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Teaching Core Words: 3 Essential Ingredients for AAC Success

Photo of Masked Core Vocabulary Board

I’m a big fan of teaching core words using a Core Vocabulary approach. I use core vocabulary with my preschool students who have limited language or who require AAC to communicate.

In my mind, there are THREE essential ingredients for students to be successful using core vocabulary. All three, in my experience, need to be used when teaching core words.


Number 1: Students need to understand the meaning of the word. This is receptive language. To do this, teach core words during activities so your students will experience the meaning of the word. The more sensory modalities the better.

For example, if you’re teaching the core word “GO,” think of all the situations where you can use this word and then incorporate your ideas into your core word lesson plan. Here are a few ideas:

  • Get your students to perform body movements (clap hands, stomp feet, etc.) when you say, “GO.”
  • When outside during recess, get your students to race each other when you say, “GO.”
  • If you have swings available, start pushing after you say, “GO.”
  • Get a racetrack for toy cars and release the car when you say, “GO.”
  • Get a marble works game and release the marble when you say, “GO.”
  • Put a video on your interactive whiteboard. Don’t start it until “GO.”
  • Play the freeze game. After your stop the music and the kids freeze, say “GO” when the music starts again.


Number 2: Students need to associate the word with the icon on the communication board. They need to recognize it as meaning the same thing as the spoken word. This is receptive language. I like combining receptive and expressive language opportunities as soon as possible. For example, I take out my laminated portable communication board and use it while engaging in activities like the ones mentioned above. I’ll show and point to the icon every time I say the word, “GO.”

After the kids get familiar with the icon, I’ll hold up the board before we start the activity, point to the icon, and wait to see if anyone can say the word, “GO” before we start the activity. Or, I might say, “What do you want to do?” and wait for them to touch “GO” on their own boards before continuing. This is expressive language.


The best way to do this, in my experience, is to place the icon on the communication board in the same place every time, even as the number of icons on the board increases. Students need to know they can count on the icon being in the same place time after time.

This requires two things: a masked communication board that allows for continued vocabulary growth AND repeated practice locating the icon.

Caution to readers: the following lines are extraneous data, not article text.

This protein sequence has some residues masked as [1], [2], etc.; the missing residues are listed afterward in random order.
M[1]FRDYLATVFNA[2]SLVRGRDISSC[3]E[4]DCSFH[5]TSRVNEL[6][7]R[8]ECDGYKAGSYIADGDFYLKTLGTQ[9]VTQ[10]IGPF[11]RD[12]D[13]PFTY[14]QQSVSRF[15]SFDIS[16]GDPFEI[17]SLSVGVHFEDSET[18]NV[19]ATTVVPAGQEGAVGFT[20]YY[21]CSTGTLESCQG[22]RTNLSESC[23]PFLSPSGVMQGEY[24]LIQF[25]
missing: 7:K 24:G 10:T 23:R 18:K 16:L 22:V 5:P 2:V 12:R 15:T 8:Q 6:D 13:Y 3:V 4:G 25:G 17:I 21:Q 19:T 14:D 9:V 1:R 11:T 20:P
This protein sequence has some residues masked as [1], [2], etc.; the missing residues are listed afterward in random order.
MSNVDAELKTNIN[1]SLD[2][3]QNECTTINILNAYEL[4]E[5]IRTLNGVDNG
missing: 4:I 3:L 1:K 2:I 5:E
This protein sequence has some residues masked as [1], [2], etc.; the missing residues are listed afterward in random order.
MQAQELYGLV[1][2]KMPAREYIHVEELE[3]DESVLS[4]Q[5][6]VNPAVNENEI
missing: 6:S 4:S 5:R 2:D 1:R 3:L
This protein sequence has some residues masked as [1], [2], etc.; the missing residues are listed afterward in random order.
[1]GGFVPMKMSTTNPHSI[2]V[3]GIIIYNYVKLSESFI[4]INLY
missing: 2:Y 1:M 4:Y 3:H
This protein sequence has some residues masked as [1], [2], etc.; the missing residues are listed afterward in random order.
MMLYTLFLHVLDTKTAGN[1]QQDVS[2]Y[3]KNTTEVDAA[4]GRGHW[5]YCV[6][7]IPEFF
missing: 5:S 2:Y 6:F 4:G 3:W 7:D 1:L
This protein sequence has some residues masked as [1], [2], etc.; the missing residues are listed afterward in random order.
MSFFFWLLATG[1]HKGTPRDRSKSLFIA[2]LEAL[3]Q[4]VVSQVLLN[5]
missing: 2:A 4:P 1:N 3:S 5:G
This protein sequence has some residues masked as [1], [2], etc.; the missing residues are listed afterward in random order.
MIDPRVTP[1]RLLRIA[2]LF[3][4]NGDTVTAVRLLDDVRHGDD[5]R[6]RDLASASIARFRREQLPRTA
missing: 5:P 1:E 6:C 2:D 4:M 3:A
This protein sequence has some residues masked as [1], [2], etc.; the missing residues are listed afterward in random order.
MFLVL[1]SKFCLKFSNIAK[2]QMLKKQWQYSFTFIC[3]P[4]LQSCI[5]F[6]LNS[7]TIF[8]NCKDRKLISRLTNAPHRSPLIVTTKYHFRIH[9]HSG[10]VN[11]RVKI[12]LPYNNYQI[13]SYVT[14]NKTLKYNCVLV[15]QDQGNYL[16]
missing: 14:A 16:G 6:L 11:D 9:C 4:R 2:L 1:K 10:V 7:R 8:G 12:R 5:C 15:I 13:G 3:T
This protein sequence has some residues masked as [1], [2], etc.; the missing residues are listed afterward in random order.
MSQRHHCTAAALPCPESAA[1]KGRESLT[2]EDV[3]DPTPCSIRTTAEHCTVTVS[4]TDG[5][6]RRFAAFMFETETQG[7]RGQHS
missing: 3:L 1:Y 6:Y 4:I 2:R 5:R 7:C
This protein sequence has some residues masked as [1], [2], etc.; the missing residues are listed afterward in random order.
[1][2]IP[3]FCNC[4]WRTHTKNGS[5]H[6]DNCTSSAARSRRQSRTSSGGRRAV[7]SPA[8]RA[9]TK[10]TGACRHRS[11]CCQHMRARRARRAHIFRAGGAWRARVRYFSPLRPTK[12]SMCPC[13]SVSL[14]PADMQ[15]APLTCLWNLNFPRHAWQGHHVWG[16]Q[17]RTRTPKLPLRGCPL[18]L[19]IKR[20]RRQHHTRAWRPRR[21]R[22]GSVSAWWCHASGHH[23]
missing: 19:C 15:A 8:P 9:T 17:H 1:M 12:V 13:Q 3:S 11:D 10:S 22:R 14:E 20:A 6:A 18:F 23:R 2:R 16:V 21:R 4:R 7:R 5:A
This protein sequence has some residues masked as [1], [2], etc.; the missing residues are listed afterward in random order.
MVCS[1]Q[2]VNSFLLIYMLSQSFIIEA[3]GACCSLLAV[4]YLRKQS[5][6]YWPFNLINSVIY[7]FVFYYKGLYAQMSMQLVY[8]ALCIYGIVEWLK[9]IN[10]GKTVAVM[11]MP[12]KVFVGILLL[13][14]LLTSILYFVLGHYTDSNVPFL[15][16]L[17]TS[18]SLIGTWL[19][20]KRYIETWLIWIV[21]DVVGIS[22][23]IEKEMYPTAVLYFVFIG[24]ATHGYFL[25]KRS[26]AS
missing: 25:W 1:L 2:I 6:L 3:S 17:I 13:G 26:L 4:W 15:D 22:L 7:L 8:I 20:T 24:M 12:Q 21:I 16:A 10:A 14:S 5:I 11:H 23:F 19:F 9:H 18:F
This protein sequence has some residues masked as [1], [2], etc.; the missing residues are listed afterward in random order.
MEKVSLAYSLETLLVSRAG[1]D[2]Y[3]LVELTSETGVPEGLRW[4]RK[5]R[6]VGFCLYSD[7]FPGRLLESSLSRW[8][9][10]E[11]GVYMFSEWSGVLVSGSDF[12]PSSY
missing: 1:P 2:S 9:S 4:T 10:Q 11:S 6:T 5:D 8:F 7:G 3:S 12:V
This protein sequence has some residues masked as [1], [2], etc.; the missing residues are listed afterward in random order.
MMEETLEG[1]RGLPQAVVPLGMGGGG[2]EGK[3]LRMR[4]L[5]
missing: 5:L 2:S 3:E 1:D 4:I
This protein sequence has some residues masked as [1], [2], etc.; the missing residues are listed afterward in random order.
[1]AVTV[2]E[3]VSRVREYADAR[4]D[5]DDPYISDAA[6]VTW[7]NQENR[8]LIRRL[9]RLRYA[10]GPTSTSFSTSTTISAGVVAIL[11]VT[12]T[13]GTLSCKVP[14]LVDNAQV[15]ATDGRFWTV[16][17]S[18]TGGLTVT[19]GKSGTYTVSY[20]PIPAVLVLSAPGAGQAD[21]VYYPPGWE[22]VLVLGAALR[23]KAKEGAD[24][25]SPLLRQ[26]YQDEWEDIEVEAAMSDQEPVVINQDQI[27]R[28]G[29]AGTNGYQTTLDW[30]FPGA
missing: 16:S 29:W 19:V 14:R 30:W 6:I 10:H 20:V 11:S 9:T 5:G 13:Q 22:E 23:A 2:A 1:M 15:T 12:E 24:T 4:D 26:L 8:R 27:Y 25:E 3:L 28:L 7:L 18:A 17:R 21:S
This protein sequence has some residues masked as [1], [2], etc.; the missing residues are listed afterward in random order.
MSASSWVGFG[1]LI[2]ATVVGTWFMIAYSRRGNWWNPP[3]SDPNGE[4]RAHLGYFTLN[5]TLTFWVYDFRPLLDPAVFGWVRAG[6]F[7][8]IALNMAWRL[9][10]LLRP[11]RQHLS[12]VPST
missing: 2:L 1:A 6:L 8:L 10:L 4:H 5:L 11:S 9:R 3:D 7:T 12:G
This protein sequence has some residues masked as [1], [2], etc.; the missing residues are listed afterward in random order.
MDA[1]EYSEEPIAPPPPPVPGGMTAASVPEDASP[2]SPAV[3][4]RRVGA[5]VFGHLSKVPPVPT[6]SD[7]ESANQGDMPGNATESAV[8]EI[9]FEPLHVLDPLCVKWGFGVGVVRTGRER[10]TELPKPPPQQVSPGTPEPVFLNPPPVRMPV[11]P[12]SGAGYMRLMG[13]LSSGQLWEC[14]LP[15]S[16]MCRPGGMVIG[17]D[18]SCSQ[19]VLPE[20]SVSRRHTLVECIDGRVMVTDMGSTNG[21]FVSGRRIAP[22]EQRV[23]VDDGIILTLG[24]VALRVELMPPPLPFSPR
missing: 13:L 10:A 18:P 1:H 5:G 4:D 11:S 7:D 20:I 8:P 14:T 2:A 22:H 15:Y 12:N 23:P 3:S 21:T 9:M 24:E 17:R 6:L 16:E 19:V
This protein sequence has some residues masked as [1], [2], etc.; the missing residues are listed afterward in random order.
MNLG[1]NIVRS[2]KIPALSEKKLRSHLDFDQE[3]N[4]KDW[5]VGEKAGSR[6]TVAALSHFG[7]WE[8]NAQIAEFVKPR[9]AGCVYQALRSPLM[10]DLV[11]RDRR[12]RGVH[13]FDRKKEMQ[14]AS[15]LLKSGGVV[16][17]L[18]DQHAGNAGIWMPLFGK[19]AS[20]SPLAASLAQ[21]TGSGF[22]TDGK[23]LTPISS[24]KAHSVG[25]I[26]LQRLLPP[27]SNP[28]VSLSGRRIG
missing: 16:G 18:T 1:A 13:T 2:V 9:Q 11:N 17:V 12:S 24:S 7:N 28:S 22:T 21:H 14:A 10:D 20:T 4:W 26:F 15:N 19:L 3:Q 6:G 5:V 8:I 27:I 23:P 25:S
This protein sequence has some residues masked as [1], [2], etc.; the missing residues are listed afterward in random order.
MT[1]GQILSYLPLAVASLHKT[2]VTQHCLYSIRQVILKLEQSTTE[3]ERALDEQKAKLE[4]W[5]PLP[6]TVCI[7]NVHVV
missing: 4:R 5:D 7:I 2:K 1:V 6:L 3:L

I use a large classroom-sized communication board during circle time. If appropriate, I give each student a small individual board they can use during the activity. Students take turns coming up to the large board and pointing to the icon during circle time activities. The rest of the students point to the icon on their individual boards when it’s not their turn. When we transition from circle time to another activity, I’ll encourage students to come up to the board and locate the targeted word before they move to the next activity.

To help students find the correct icon, place one flexible yarn-like waxy stick around the borders of the icon. This will call attention to the icon so it will be easier to find. I often use these sticks on smaller communication boards as well. (I’m not an affiliate seller for this product.)

I also place small communication boards around the room so they are easy to find when needed. I ask the classroom staff to use a communication board during an activity by pointing to and saying targeted words. When the students transition again, students point to the icon before transitioning.

Hey, in case you didn’t realize, teaching core words within the classroom setting is simple and natural. All three of these elements are easy to incorporate into Push-in Speech Therapy!

Hi, I'm Merrie

I help preschool SLPs become experts at Push-in Speech Therapy so they’ll feel confident providing services in the classroom. I’m now retired after 30 years of providing services in the  classroom. I live in Salt Lake City with my  husband and my miniature  golden doodle, Rosie. I love hanging out with my kids and grandkids, reading books, and exploring astrology!

Get my FREE resource 5 Easy Ways to Optimize Push-in Speech Therapy HERE

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